2 1985 St. Jude Memphis Classic United States David Ogrin Won with birdie on first extra hole
3 1985 Southwest Golf Classic United States Mike Reid Won with birdie on first extra hole
4 1989 Anheuser-Busch Golf Classic United States Mike Donald, United States Tim Simpson Donald won with birdie on fourth extra hole
Sutton eliminated with par on third hole
5 1994 Federal Express St. Jude Classic United States Dicky Pride, United States Gene Sauers Pride won with birdie on first extra hole
6 1998 The Tour Championship Fiji Vijay Singh Won with birdie on first extra hole

Other wins (1)[edit]

Major championships[edit]

Wins (1)[edit]

Year Championship 54 holes Winning score Margin Runner-up
1983 PGA Championship 2 shot lead −10 (65-66-72-71=274) 1 stroke United States Jack Nicklaus

Results timeline[edit]

Tournament 1980 1981 1982 1983 1984 1985 1986 1987 1988 1989
Masters Tournament 52 CUT DNP T27 CUT T31 CUT CUT CUT CUT
U.S. Open CUT CUT T19 6 T16 T23 T4 T31 64 T29
The Open Championship DNP T47 LA CUT T29 CUT DNP DNP T11 CUT DNP
PGA Championship DNP DNP T29 1 T6 T65 T21 T28 T66 CUT
Tournament 1990 1991 1992 1993 1994 1995 1996 1997 1998 1999
Masters Tournament CUT DNP CUT DNP DNP CUT CUT DNP DNP CUT
U.S. Open CUT CUT DNP DNP DNP T36 DNP T19 DNP T7
The Open Championship DNP DNP DNP DNP DNP DNP DNP DNP DNP T10
PGA Championship T49 T7 CUT T31 T55 CUT CUT CUT T27 T26
Tournament 2000 2001 2002 2003 2004 2005
Masters Tournament 10 36 DNP DNP DNP DNP
U.S. Open T23 T24 CUT DNP DNP DNP
The Open Championship CUT DNP CUT CUT DNP DNP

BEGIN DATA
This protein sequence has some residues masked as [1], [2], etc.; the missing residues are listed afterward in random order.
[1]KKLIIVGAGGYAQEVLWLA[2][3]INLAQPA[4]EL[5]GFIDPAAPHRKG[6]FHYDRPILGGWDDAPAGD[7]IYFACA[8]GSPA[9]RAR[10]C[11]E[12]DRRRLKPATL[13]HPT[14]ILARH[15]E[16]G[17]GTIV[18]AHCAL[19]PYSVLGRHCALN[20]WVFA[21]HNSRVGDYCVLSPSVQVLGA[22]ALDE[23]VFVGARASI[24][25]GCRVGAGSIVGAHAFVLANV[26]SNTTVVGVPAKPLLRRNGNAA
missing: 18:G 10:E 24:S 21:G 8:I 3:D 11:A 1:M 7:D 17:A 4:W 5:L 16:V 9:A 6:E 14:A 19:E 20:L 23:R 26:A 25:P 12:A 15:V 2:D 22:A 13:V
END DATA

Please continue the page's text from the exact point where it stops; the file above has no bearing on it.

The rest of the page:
PGA Championship CUT T44 T60 T39 CUT 79

LA = Low amateur
DNP = Did not play
CUT = missed the half-way cut
"T" indicates a tie for a place
Green background for wins. Yellow background for top-10

Summary[edit]

Tournament Wins 2nd 3rd Top-5 Top-10 Top-25 Events Cuts made
Masters Tournament 0 0 0 0 1 1 16 5
U.S. Open 0 0 0 1 3 9 18 13
The Open Championship 0 0 0 0 1 2 10 4
PGA Championship 1 0 0 1 3 4 24 17
Totals 1 0 0 2 8 16 68 39
  • Most consecutive cuts made – 5 (twice)
  • Longest streak of top-10s – 2 (1999 U.S. Open – 1999 Open Championship)

U.S. national team appearances[edit]

Amateur

Professional

See also[edit]

References[edit]

  1. ^ http://www.centenary.edu/news/2000/March/halsutto.html.  Missing or empty |title= (help)
  2. ^ "Today in Golf History: October 31". Golfonline. Archived from the original on October 11, 2007. Retrieved November 30, 2007. 
  3. ^ "Golf Major Championships". 
  4. ^ 69 Players Who Have Reached The Top-10 In World Ranking
  5. ^ Hack, Damon (September 18, 2006). "U.S. Turns Its Focus to Playing Like a Team". The New York Times. Retrieved March 7, 2012. 

External links[edit]